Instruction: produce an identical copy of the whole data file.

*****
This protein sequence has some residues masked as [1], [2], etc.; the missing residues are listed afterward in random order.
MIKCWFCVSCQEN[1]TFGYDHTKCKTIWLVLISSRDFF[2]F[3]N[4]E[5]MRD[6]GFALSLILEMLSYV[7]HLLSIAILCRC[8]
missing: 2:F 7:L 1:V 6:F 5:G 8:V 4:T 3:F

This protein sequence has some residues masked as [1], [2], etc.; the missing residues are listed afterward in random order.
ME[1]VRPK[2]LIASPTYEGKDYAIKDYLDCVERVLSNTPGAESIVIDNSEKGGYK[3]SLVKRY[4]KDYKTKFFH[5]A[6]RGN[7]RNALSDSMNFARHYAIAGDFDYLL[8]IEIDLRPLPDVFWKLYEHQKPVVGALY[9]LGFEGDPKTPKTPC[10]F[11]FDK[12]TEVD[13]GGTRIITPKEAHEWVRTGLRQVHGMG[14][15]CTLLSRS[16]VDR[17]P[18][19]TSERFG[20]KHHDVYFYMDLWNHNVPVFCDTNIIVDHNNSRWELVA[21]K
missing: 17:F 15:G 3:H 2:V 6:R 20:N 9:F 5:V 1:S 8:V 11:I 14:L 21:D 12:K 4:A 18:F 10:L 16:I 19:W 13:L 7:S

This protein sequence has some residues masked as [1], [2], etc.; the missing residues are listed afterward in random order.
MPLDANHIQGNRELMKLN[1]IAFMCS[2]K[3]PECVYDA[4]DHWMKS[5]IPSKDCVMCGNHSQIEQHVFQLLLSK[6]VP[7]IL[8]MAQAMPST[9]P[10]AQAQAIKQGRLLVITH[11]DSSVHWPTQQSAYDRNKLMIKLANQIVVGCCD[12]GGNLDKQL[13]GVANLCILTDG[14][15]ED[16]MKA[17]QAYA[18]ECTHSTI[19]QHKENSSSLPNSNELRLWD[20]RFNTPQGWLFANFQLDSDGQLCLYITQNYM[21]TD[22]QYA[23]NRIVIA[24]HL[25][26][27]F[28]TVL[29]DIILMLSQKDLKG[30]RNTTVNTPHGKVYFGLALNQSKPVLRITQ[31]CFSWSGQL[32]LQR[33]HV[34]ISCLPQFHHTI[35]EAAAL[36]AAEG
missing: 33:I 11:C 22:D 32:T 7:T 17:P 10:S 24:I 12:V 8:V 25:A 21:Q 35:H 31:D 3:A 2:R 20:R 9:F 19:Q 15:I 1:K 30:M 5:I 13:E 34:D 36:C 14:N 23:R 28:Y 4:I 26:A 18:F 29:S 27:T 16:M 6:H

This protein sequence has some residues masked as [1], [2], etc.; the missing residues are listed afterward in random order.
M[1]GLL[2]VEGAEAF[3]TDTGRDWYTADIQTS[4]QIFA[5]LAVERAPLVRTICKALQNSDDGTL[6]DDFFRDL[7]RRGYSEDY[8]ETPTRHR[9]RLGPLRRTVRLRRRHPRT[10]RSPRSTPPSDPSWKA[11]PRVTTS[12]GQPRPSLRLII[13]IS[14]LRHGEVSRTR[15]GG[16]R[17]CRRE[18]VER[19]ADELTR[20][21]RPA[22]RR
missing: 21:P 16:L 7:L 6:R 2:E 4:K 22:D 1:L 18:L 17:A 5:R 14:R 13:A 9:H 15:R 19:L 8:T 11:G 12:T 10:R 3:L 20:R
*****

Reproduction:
This protein sequence has some residues masked as [1], [2], etc.; the missing residues are listed afterward in random order.
MIKCWFCVSCQEN[1]TFGYDHTKCKTIWLVLISSRDFF[2]F[3]N[4]E[5]MRD[6]GFALSLILEMLSYV[7]HLLSIAILCRC[8]
missing: 2:F 7:L 1:V 6:F 5:G 8:V 4:T 3:F

This protein sequence has some residues masked as [1], [2], etc.; the missing residues are listed afterward in random order.
ME[1]VRPK[2]LIASPTYEGKDYAIKDYLDCVERVLSNTPGAESIVIDNSEKGGYK[3]SLVKRY[4]KDYKTKFFH[5]A[6]RGN[7]RNALSDSMNFARHYAIAGDFDYLL[8]IEIDLRPLPDVFWKLYEHQKPVVGALY[9]LGFEGDPKTPKTPC[10]F[11]FDK[12]TEVD[13]GGTRIITPKEAHEWVRTGLRQVHGMG[14][15]CTLLSRS[16]VDR[17]P[18][19]TSERFG[20]KHHDVYFYMDLWNHNVPVFCDTNIIVDHNNSRWELVA[21]K
missing: 17:F 15:G 3:H 2:V 6:R 20:N 9:F 5:V 1:S 8:V 11:I 14:L 21:D 12:K 4:A 18:F 10:L 16:I 19:W 13:L 7:S

This protein sequence has some residues masked as [1], [2], etc.; the missing residues are listed afterward in random order.
MPLDANHIQGNRELMKLN[1]IAFMCS[2]K[3]PECVYDA[4]DHWMKS[5]IPSKDCVMCGNHSQIEQHVFQLLLSK[6]VP[7]IL[8]MAQAMPST[9]P[10]AQAQAIKQGRLLVITH[11]DSSVHWPTQQSAYDRNKLMIKLANQIVVGCCD[12]GGNLDKQL[13]GVANLCILTDG[14][15]ED[16]MKA[17]QAYA[18]ECTHSTI[19]QHKENSSSLPNSNELRLWD[20]RFNTPQGWLFANFQLDSDGQLCLYITQNYM[21]TD[22]QYA[23]NRIVIA[24]HL[25][26][27]F[28]TVL[29]DIILMLSQKDLKG[30]RNTTVNTPHGKVYFGLALNQSKPVLRITQ[31]CFSWSGQL[32]LQR[33]HV[34]ISCLPQFHHTI[35]EAAAL[36]AAEG
missing: 33:I 11:C 22:D 32:T 7:T 17:P 10:S 24:I 12:V 8:V 25:A 21:Q 35:H 31:D 3:A 2:R 20:R 9:F 19:Q 15:I 1:K 30:M 5:I 13:E 34:D 36:C 14:N 23:R 28:Y 4:I 26:A 18:F 29:S 27:T 16:M 6:H

This protein sequence has some residues masked as [1], [2], etc.; the missing residues are listed afterward in random order.
M[1]GLL[2]VEGAEAF[3]TDTGRDWYTADIQTS[4]QIFA[5]LAVERAPLVRTICKALQNSDDGTL[6]DDFFRDL[7]RRGYSEDY[8]ETPTRHR[9]RLGPLRRTVRLRRRHPRT[10]RSPRSTPPSDPSWKA[11]PRVTTS[12]GQPRPSLRLII[13]IS[14]LRHGEVSRTR[15]GG[16]R[17]CRRE[18]VER[19]ADELTR[20][21]RPA[22]RR
missing: 21:P 16:L 7:L 6:R 2:E 4:K 22:D 1:L 18:L 17:A 5:R 14:R 13:A 9:H 15:R 19:L 8:T 11:G 12:T 10:R 3:L 20:R